Exponential Functions

What is an exponential function?

An exponential function is a mathematical expression in which a variable represents the exponent of an expression.

What does an exponential function look like?

Here's a very simple exponential function:

A simple exponential function, y=x^2

That equation is read as "y equals 2 to the x power."

Exponent refresher:

Let's remember how exponents work. Suppose we have the equation below:

y equals x squared

That equation tells us to multiply x by itself to get y. It's the equivalent of:

If we want to find y when x=3, we can pretty quickly find that y=3*3=9. But, this is actually what's known as a "power function". In fact, it's just a polynomial, and not an exponential function at all.

Take a closer look at x2 . This means x squared or x to the second power. What does it mean? There are two parts to this exponential term:

1) An exponent, which is the number 2.
2) A base, which is the variable x.

With exponential functions, the variable will actually be the exponent, with a constant as the base.

Exponential Functions

Here's what exponential functions look like:

The equation is y equals 2 raised to the x power. This sort of equation represents what we call "exponential growth" or "exponential decay." Other examples of exponential functions include:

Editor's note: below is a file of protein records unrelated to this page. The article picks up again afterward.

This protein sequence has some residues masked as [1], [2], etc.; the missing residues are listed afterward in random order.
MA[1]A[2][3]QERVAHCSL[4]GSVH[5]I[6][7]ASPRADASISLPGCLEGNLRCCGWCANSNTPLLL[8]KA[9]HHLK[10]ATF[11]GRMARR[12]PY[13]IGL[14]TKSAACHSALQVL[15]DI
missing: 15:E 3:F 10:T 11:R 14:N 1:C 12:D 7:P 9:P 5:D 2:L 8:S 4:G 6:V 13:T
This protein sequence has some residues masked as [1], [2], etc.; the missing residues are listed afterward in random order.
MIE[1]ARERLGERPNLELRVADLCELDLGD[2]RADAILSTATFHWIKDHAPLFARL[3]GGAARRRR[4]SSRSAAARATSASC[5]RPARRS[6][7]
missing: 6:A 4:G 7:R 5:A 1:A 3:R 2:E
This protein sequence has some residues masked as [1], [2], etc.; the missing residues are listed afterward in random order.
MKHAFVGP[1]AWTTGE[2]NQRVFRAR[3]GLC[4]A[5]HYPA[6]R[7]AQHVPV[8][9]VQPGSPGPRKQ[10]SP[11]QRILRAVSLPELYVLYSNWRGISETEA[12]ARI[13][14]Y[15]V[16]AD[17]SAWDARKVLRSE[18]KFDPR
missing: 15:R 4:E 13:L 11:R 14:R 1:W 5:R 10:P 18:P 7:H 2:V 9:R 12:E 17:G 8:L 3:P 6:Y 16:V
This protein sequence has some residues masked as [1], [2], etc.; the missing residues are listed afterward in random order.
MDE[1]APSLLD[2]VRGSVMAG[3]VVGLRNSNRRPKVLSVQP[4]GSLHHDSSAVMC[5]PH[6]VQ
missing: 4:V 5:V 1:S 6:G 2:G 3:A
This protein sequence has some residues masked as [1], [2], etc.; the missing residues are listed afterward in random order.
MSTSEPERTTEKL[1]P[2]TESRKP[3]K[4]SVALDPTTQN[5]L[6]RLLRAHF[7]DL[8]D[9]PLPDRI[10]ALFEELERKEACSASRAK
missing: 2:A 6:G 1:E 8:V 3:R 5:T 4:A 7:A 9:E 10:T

More examples of exponential functions

The general exponential function looks like this: , where the base b is any positive constant. The base b could be 1, but remember that 1 to any power is just 1, so it's a particularly boring exponential function!

Let's try some examples:

Example 1

Solve for x:

This one is actually pretty simple, so let's just think it through:

The problem says we have to multiply x number of two's together to get four. Well, everyone knows that 2*2=4, so the answer is two:

Ok, great, that was an easy example. But you can see where this could get really, hard, right? Look at this:

Example 2

Solve for y when x=5.

That means we need to plug-in x=5 and see what we get:

Fortunately all we had to do with this problem was multiply 1.2 times itself a few times to get the answer.

What about a word problem example?

We can use a formula for exponential growth to model the population of a bacteria. Let's say the bacteria population is defined by where B is the total population and t represents time in hours. While that may look complicated, it really tells us that the bacteria grows by 12 percent every hour. Every time another hour goes by, t goes up by 1, so we have to multiply the population times 1.12 again. The 100 simply sets the initial population at time t=0.

So, how much bacteria remains after 4 hours?

What do we know? We have the formula and the fact that t=4.

Replace t with 4 hours in the formula above and simplify.

The number actually has a lot of digits after the decimal place. A real problem would usually specify where you should round your answer, but in this case, rounding to the nearest WHOLE number makes sense. Why? Because we're dealing with bacteria here. There can only be a whole number of bacteria, so the answer is 157 after 4 hours of growth.

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